Turkey Season Opens in Georgia on Saturday March 21, 2015

This is an owl. ~~ Photograph by Robert Sutherland

This is an owl. ~~ Photograph by Robert Sutherland

Turkey season opens in Georgia on Saturday, March 21st 2015.

No, you can’t shoot owls.  I didn’t have a turkey picture and I just took the shot of the owl on the right.  So I used the photograph of the owl and killed two birds with one stone.  Sort of.

Have you been practicing your turkey calling skills?  Hunters eager for the opening of turkey hunting season in Georgia certainly have.  The Georgia Department of Natural Resources’ Wildlife Resources Division expects that the 2015 season should be a fair one.

“The coastal plain continues to have a stable to increasing population of turkeys, and we expect a good season from this area,” says Kevin Lowrey, Wildlife Resources Division wild turkey project coordinator. “However, due to low reproduction numbers over the past three years, 2015 might be a challenging year for hunters, especially in the piedmont blue ridge and ridge and valley systems in Georgia.”

With a bag limit of three gobblers per season, hunters have from Mar. 21 through May 15, 2015 to harvest their bird(s).  With many pursuing wild turkeys on private land, hunters are reminded to always obtain landowner permission before hunting.

WMA Hunting Opportunities

Georgia offers excellent turkey hunting on several wildlife management areas. Through the WMA system, resident hunters have access to nearly one million acres of prime hunting land for just $19 a year.

These WMAs have traditionally higher turkey season success rates:

  • Northwest: Berry College and Paulding Forest WMAs
  • Northeast: Lake Russell and Dawson Forest WMAs
  • West Central: Clybel and Rum Creek WMAs
  • East Central: Di-Lane and Tuckahoe WMAs
  • Southeast: Griffin Ridge and Sansavilla WMAs
  • Middle: Moody Forest and Horse Creek WMAs
  • Southwest: River Creek and Chickasawhatchee WMAs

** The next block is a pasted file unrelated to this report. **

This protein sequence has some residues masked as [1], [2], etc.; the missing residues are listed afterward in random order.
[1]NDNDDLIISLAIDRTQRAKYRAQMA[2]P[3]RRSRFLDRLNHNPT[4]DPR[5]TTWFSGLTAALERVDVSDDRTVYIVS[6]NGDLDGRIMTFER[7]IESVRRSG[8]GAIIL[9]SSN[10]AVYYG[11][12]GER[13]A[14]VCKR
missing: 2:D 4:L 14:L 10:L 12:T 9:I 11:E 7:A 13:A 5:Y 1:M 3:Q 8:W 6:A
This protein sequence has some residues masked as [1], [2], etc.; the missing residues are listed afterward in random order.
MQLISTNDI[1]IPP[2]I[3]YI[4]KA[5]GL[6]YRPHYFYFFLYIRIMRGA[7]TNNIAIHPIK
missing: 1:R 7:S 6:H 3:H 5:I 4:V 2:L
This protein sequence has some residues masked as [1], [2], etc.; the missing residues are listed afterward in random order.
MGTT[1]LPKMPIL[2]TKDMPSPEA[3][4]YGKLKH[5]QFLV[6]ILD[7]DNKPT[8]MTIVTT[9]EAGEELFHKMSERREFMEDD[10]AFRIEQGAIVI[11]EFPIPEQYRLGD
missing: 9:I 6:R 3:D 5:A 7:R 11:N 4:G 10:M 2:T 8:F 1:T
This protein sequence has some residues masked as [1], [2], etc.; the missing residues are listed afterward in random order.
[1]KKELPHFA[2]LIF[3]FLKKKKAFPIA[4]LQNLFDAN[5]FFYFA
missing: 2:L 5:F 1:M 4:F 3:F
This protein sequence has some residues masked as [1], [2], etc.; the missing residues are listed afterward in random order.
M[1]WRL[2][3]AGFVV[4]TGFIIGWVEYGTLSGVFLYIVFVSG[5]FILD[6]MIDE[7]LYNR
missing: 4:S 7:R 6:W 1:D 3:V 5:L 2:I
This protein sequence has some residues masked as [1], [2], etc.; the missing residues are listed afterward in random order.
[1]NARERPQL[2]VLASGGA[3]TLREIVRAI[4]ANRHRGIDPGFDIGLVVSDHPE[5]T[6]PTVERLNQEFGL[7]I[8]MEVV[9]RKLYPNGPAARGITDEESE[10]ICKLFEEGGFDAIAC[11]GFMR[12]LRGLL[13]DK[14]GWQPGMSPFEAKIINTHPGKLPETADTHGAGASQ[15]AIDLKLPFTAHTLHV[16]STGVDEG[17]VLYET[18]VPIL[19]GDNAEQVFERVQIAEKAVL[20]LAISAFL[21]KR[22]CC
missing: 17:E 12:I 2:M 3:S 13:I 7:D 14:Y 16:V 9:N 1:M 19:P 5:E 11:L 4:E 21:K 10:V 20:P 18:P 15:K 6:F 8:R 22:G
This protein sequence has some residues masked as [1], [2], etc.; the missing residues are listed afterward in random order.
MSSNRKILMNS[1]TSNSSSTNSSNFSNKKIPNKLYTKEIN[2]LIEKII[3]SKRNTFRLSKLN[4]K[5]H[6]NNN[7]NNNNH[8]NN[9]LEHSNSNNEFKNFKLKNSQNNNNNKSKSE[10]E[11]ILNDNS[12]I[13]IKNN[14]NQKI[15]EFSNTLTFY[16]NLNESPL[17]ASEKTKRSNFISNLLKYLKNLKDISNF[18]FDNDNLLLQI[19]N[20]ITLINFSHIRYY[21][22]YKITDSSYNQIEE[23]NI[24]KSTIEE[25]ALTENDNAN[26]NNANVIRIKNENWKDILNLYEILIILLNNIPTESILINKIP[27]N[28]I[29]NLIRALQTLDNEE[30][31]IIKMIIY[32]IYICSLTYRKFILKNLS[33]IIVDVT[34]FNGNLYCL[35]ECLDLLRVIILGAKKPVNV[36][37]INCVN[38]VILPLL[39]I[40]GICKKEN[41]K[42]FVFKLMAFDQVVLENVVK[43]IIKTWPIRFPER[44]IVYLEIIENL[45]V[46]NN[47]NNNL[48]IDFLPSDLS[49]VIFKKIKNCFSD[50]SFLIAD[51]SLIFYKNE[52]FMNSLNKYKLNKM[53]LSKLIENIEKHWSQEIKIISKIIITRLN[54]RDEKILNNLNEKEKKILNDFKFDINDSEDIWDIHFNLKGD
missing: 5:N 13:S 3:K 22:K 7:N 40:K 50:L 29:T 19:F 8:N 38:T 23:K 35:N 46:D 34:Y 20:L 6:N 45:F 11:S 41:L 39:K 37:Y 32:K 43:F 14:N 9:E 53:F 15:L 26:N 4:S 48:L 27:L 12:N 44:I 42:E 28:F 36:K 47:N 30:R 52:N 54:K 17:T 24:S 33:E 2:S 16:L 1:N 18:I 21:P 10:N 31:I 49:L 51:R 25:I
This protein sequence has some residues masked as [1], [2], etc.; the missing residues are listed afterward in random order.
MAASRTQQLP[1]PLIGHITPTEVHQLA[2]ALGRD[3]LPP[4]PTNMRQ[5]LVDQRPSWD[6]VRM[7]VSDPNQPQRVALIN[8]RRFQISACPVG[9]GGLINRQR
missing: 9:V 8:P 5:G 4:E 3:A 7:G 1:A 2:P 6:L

Many WMAs have special regulations for turkey season, so please check the Georgia Hunting Regulations guidebook found at www.georgiawildlife.com/hunting/regulations or at license vendors.

A WMA license is required for any person 16 years or older who does not possess a valid honorary, sportsman or lifetime license when hunting wild turkey on a WMA or public fishing area. In addition, a valid hunting license and a big game license are required. Legal firearms and archery equipment for hunting wild turkey are shotguns (loaded with No. 2 or smaller shot), any muzzleloading firearm, longbow, crossbow or compound bow.

Where can you get a license? Buy it online, find a list of retail license vendors atwww.georgiawildlife.com/licenses-permits-passes or buy it by phone at 1-800-366-2661.

Conservation of the Wild Turkey in Georgia

The restoration of the wild turkey is one of Georgia’s great conservation success stories.  Currently, the bird population hovers around 335,000 statewide, but as recently as 1973, the wild turkey population was as low as 17,000. Intensive restoration efforts, such as the restocking of wild birds and establishment of biologically sound hunting seasons facilitated the recovery of wild turkeys in every county. This successful effort resulted from cooperative partnerships between private landowners, hunters, conservation organizations like the National Wild Turkey Federation, and the Wildlife Resources Division.

The Georgia Chapter of the National Wild Turkey Federation has donated more than $3,675,622 since 1985 for projects that benefit wild turkey and other wildlife. The NWTF works in partnership with the Wildlife Resources Division and other land management agencies on habitat enhancement, hunter access, wild turkey research and education. The NWTF has a vital new initiative called “Save the Habitat, Save the Hunt” focused on habitat management, hunter access and hunter recruitment.

“Hunters should know that each time they purchase a license or equipment used to turkey hunt, such as shotguns, ammunition and others, that they are part of this greater conservation effort for wildlife in Georgia,” said Lowrey.  “Through the Wildlife Restoration Program, a portion of the money spent comes back to states and is put back into on-the-ground type efforts such as habitat management and species research and management.”

For more hunting information, visit www.georgiawildlife.com/hunting/regulations